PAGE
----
The final stage of sanctification is glorification. This comes on the day when we enter heaven and meet our savior. This is when we are made holy as God is holy. Here on earth, because of Christ’s sacrifice, we have been made holy. However, we are still humans in our fleshly bodies and we still sin. When we finally reach heaven there will be no more sin, we will be made completely holy and completely perfect. 1 John 3:2-3 says, “Beloved, we are God’s children now, and what we will be has not yet appeared; but we know that when he appears we shall be like him, because we shall see him as he is. And everyone who thus hopes in him purifies himself as he is pure.” On the day we see him, we shall be made like him. We are now in the world and it is our duty as disciples to glorify God with everything we do within this world. However, one day it will all go away. All that will be left is God and those who served him, those whom he sanctified, “And the world is passing away along with its desires, but whoever does the will of God abides forever.” 1 John 2:17.

Being sanctified is not easy and comes at a great cost. One must be willing to go wherever God leads, sacrifice what God says to sacrifice, and humble himself as Jesus did, who was obedient enough to suffer and die on a cross[ii]. It means becoming a slave to God and his cause. “I am speaking to you in human terms, because of your natural limitations. For just as you once presented your members as slaves to impurity and to lawlessness leading to more lawlessness, so now present your members as slaves to righteousness leading to sanctification.” Romans 6:19. “But now that you have been set free from sin and have become slaves of God, the fruit you get leads to sanctification and its end, eternal life.” Romans 6:22. Being a true follower of Christ does not mean that you get to be happy and comfortable, for holiness reigns over happiness[iii]. We should always be striving to be better, but change comes with challenge. This call to follow Christ is a call to die completely of one’s self. This is our purpose. Luke 14:25-27 says, “Now great crowds accompanied him, and he turned and said to them, “If anyone comes to me and does not hate his own father and mother and wife and children and brothers and sisters, yes, and even his own life, he cannot be my disciple. Whoever does not bear his own cross and come after me cannot be my disciple”. God wants our love for him to be so great that our love for anything else looks like hatred. If we cannot do that, we cannot call ourselves disciples.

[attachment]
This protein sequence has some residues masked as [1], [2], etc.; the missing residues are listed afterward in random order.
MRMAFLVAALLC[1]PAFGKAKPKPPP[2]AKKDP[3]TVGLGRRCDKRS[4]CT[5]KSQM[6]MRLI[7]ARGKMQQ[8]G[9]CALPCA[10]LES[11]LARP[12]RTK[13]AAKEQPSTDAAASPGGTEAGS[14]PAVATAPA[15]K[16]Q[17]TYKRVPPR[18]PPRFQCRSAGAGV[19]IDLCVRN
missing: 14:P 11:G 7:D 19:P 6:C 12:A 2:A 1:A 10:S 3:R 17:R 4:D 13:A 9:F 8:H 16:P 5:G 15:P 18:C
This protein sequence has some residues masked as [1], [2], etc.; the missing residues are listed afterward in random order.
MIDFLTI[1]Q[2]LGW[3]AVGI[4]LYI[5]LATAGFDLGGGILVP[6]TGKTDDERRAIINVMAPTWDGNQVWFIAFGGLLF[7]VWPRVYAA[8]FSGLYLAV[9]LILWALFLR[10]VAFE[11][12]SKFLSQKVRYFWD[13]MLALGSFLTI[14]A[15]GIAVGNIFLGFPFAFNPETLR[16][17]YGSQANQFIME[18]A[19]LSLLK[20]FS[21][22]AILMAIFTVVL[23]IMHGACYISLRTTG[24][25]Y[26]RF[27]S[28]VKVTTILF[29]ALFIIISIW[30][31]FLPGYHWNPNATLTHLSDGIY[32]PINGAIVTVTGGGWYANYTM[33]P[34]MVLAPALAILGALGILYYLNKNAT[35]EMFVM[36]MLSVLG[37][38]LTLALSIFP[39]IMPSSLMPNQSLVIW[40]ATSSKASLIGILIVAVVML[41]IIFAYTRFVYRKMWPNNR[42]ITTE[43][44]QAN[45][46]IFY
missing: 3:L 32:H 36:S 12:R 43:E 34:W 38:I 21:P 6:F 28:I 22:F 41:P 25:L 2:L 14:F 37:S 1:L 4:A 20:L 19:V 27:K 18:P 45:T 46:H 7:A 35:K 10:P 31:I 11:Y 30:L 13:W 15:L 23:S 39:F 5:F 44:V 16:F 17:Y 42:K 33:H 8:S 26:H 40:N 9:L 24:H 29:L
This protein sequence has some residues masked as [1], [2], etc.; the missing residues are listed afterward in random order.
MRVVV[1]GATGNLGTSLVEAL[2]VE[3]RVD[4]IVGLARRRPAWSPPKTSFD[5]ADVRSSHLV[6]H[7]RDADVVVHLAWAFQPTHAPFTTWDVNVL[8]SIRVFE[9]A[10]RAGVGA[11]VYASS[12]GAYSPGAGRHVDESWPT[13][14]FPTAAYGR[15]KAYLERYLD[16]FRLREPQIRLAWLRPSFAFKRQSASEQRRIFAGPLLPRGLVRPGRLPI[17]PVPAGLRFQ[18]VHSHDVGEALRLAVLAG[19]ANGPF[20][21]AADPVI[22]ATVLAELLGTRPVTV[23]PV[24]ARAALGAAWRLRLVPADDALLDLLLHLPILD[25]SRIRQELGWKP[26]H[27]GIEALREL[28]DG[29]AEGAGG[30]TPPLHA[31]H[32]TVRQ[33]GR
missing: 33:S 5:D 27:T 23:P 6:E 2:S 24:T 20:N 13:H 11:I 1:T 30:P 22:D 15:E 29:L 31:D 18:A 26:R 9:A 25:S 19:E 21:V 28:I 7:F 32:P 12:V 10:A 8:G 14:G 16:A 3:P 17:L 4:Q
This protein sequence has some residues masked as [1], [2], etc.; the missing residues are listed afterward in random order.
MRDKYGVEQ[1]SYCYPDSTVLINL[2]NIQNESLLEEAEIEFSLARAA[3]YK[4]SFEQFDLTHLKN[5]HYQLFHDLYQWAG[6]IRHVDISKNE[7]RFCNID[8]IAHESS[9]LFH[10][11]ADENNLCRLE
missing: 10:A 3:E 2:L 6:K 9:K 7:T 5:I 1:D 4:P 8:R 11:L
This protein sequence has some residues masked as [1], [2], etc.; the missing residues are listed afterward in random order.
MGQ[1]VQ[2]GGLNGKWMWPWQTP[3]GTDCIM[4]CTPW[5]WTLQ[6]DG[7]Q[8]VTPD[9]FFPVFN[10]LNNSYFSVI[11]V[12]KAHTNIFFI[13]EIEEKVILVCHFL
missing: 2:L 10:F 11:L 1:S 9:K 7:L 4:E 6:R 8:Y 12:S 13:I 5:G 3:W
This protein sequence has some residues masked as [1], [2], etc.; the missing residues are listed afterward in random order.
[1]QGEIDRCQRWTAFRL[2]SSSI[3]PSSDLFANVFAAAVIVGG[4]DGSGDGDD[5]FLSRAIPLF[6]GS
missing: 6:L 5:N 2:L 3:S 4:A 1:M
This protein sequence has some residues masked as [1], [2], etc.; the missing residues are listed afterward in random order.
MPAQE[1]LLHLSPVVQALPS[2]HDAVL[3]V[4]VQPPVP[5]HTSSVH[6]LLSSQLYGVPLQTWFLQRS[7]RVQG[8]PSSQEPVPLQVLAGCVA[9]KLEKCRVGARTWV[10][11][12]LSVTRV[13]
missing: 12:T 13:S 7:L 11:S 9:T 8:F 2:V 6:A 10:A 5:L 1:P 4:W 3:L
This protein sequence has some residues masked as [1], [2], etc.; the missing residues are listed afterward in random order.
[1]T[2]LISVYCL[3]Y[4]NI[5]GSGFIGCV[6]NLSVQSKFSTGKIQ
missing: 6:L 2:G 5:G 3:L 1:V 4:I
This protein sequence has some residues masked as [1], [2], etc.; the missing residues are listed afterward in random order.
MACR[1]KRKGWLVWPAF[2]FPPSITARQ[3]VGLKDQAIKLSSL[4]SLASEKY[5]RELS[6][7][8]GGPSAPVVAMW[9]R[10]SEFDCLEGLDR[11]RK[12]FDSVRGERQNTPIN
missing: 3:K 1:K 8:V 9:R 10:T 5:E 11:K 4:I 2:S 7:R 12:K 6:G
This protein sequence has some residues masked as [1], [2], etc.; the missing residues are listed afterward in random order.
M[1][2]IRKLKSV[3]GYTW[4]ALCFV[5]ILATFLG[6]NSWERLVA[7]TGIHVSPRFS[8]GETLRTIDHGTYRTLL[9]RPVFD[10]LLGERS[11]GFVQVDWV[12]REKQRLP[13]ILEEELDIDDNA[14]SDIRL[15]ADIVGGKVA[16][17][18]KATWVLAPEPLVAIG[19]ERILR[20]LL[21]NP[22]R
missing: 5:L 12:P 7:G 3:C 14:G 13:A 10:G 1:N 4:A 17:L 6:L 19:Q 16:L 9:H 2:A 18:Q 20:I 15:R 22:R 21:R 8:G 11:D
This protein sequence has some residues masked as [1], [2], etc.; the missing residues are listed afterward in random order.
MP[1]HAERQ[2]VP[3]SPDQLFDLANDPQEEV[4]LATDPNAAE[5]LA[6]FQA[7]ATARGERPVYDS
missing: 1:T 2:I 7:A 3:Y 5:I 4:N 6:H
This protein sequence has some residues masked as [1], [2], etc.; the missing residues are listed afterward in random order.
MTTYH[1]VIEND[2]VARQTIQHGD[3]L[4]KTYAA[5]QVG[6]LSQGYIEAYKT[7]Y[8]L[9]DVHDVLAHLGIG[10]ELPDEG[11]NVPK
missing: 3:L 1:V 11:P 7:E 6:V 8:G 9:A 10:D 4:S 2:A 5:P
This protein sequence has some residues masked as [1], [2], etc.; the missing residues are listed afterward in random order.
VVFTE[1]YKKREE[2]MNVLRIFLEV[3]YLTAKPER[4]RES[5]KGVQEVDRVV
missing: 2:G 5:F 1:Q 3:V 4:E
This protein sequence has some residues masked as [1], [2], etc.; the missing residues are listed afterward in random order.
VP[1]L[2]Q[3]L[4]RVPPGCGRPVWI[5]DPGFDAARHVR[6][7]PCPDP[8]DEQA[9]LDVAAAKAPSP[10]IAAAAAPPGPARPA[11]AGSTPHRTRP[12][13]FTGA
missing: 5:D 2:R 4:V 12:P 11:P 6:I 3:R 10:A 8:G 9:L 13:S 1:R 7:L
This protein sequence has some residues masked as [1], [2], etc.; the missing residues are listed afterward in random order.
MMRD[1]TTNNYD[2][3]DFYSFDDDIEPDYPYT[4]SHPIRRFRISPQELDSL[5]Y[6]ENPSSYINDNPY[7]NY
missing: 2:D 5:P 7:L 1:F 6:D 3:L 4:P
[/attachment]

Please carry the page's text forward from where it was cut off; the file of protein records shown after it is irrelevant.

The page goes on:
Through this study I have learned the three stages of sanctification, and what they should look like in my life. It began when I gave my life to Jesus, and it will end when I get to meet him. But in between, I should be doing my best to grow and learn and strive to be the person God wants me to be. I need to be constantly examining myself and figuring out if I really am willing to lay it all down for Christ. Sanctification is a life-long process that comes at a cost. But I have been set free of my sin because of a gift I did not deserve. And with that salvation began a journey of constantly pursuing Christ. When I meet my maker I want him to tell me that I did good, and that he is proud of me that I lived my life completely for him. John 3:30 says “He must increase and I must decrease”. I want to decrease to the point that when people look at me all they can see is the love of Christ. I know that is not an easy thing to accomplish. I know that I need to learn to hate the world. But I want Jesus to accept me as his disciple. So I pray that he will allow my love for him to grow so abundantly that it overflows into everything I do. Everything in this world is for his glory and I want to do what I need to to help his cause.


[ii] Philippians 2:8

[iii] (Pastor Travis Davenport, Here as in Heaven, 8/2017)